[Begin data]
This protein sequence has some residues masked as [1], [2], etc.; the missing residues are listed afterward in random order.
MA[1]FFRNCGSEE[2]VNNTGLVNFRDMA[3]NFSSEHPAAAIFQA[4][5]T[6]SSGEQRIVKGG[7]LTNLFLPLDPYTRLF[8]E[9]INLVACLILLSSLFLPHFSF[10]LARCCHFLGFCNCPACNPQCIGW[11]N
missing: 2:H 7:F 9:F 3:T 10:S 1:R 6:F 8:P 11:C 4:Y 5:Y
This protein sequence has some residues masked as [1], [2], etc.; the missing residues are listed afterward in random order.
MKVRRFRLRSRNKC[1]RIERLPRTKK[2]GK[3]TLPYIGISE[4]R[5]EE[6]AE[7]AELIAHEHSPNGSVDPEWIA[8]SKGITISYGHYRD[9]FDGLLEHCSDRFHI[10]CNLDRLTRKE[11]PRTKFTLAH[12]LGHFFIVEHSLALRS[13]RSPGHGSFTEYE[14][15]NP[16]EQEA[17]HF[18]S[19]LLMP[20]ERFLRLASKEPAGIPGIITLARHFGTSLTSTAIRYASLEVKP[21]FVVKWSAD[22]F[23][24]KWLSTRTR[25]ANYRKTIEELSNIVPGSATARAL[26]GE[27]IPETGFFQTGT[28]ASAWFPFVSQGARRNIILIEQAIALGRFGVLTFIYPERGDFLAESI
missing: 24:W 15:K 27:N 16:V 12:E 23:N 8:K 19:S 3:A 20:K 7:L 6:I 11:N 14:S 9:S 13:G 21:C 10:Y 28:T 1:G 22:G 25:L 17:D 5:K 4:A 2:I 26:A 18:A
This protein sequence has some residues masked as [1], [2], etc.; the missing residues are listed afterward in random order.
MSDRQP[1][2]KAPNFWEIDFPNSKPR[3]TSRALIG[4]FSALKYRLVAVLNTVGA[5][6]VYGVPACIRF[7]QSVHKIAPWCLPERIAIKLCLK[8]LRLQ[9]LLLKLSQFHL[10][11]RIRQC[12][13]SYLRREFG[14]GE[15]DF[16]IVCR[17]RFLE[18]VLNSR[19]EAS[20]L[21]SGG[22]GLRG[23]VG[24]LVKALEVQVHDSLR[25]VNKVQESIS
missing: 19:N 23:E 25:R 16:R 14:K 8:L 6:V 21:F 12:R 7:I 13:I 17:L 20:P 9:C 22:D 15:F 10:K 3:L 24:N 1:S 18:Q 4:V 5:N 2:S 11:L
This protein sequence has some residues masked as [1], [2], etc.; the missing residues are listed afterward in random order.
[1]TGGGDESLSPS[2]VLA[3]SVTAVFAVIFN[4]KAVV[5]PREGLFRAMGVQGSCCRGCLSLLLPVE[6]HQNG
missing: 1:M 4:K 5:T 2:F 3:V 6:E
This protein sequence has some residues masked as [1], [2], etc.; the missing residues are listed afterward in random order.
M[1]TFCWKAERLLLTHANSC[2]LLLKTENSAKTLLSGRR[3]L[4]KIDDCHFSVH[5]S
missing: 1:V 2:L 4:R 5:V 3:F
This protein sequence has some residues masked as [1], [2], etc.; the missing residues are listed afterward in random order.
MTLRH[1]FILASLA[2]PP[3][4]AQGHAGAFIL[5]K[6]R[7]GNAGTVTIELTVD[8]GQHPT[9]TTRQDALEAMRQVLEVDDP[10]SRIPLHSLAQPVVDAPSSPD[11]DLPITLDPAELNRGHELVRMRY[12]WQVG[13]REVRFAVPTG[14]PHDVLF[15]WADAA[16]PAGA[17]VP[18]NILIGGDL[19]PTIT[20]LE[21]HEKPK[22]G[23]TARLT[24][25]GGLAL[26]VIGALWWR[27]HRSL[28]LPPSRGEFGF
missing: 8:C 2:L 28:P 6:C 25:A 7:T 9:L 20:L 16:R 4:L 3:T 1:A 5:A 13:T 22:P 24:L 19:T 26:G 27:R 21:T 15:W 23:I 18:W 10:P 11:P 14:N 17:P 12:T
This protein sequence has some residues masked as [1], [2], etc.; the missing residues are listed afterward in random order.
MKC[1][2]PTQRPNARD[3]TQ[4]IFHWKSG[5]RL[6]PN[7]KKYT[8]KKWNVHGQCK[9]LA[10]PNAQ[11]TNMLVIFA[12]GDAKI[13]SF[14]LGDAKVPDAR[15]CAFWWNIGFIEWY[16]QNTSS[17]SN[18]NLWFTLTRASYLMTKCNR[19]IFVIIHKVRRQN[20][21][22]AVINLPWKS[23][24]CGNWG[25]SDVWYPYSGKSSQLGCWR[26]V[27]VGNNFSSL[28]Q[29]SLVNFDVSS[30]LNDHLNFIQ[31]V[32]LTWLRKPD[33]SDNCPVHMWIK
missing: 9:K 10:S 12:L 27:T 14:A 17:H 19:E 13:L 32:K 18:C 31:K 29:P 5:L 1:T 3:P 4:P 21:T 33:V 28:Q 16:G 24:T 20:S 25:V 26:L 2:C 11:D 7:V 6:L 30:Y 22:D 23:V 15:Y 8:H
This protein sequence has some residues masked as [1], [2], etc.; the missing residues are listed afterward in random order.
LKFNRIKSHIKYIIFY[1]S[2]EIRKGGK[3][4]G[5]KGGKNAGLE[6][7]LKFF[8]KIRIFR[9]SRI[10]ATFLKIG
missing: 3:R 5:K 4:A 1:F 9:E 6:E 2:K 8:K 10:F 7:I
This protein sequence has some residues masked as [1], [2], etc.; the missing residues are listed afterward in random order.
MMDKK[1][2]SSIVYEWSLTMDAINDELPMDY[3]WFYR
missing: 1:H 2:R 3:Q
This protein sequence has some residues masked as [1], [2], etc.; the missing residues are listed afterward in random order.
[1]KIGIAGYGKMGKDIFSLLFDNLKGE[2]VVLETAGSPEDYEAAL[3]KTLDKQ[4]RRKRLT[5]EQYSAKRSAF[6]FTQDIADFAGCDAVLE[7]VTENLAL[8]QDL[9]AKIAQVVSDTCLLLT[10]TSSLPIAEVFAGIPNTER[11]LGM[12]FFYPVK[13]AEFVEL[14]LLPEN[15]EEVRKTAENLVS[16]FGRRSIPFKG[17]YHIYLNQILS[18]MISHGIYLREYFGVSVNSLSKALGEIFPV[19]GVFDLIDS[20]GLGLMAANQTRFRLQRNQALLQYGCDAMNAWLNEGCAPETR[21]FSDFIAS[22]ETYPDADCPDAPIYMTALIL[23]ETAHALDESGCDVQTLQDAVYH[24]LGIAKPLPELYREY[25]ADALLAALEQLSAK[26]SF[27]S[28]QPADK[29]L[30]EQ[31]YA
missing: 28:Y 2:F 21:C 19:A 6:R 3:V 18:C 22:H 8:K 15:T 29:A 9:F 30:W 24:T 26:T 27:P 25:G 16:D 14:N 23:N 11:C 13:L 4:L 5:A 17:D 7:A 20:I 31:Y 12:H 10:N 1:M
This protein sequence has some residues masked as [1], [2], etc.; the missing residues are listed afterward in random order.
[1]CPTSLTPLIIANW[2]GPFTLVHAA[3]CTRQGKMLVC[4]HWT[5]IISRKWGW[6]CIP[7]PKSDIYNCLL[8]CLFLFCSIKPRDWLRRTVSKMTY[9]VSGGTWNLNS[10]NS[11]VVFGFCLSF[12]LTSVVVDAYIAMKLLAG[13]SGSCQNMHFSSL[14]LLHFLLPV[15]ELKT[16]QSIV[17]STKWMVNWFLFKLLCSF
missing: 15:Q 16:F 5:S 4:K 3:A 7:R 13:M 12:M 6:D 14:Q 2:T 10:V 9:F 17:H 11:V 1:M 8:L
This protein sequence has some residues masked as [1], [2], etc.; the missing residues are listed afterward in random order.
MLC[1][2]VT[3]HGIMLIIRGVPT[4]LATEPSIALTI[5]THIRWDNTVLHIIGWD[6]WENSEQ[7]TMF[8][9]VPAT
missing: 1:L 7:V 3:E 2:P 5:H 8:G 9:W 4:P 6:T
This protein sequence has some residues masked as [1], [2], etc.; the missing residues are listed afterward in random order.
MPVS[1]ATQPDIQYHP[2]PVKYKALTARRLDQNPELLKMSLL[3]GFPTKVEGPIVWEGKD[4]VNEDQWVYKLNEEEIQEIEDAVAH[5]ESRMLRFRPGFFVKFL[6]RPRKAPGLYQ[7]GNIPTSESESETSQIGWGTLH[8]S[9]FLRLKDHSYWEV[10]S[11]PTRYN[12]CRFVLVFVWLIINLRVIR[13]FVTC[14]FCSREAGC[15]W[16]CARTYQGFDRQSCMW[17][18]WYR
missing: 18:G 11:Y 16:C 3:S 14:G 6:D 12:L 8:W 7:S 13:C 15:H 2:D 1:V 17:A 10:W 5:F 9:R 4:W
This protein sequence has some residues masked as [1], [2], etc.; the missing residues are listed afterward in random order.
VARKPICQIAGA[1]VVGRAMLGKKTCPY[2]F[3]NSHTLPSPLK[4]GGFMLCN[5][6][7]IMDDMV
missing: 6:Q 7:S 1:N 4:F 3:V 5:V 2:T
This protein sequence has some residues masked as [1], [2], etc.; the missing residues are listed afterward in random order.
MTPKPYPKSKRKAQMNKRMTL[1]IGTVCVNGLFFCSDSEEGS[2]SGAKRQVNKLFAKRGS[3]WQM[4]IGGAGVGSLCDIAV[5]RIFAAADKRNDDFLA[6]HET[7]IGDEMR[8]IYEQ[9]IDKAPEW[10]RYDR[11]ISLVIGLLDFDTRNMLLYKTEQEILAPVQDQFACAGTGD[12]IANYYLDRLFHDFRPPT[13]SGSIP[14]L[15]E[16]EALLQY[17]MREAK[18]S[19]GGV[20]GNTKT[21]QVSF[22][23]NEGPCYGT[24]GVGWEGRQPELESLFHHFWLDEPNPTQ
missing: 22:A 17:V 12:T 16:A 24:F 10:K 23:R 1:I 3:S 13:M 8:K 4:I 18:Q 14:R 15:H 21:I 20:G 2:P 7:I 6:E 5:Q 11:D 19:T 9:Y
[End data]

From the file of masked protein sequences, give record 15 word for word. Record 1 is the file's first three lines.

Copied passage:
This protein sequence has some residues masked as [1], [2], etc.; the missing residues are listed afterward in random order.
MTPKPYPKSKRKAQMNKRMTL[1]IGTVCVNGLFFCSDSEEGS[2]SGAKRQVNKLFAKRGS[3]WQM[4]IGGAGVGSLCDIAV[5]RIFAAADKRNDDFLA[6]HET[7]IGDEMR[8]IYEQ[9]IDKAPEW[10]RYDR[11]ISLVIGLLDFDTRNMLLYKTEQEILAPVQDQFACAGTGD[12]IANYYLDRLFHDFRPPT[13]SGSIP[14]L[15]E[16]EALLQY[17]MREAK[18]S[19]GGV[20]GNTKT[21]QVSF[22][23]NEGPCYGT[24]GVGWEGRQPELESLFHHFWLDEPNPTQ
missing: 22:A 17:V 12:T 16:A 24:F 10:K 23:R 1:I 3:S 13:M 8:K 4:I 18:Q 14:R 15:H 21:I 20:G 2:P 7:I 6:E 5:Q 11:D 19:T 9:Y